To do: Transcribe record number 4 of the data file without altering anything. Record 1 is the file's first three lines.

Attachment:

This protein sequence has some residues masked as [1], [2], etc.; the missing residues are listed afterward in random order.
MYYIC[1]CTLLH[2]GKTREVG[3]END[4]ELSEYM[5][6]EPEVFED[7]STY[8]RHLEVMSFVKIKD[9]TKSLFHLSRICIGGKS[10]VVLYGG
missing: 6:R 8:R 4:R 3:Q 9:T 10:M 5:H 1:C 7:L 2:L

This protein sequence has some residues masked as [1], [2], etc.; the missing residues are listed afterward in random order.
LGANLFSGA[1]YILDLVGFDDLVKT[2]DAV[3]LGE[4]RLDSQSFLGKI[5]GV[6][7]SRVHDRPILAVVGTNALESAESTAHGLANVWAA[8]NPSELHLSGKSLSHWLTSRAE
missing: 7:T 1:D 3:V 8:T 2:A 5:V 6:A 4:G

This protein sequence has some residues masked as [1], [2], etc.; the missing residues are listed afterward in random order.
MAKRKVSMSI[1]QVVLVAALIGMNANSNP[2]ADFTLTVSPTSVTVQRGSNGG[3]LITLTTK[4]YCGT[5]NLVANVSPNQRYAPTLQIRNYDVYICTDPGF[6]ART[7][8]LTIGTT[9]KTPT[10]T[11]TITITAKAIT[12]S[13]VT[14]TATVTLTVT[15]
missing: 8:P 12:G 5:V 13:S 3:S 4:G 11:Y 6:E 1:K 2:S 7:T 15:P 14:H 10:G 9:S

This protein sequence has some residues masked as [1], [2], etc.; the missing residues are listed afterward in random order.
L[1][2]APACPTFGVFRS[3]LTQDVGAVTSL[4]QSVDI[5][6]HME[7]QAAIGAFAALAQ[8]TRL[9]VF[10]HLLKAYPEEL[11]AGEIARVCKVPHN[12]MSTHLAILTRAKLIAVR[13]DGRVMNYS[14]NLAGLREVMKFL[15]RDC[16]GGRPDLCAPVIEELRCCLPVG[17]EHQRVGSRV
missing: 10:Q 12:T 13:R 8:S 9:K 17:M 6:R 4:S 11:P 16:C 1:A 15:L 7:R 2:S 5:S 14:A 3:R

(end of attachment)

This protein sequence has some residues masked as [1], [2], etc.; the missing residues are listed afterward in random order.
L[1][2]APACPTFGVFRS[3]LTQDVGAVTSL[4]QSVDI[5][6]HME[7]QAAIGAFAALAQ[8]TRL[9]VF[10]HLLKAYPEEL[11]AGEIARVCKVPHN[12]MSTHLAILTRAKLIAVR[13]DGRVMNYS[14]NLAGLREVMKFL[15]RDC[16]GGRPDLCAPVIEELRCCLPVG[17]EHQRVGSRV
missing: 10:Q 12:T 13:R 8:S 9:K 17:M 6:R 4:S 11:P 16:C 1:A 15:L 7:R 2:S 5:S 14:A 3:R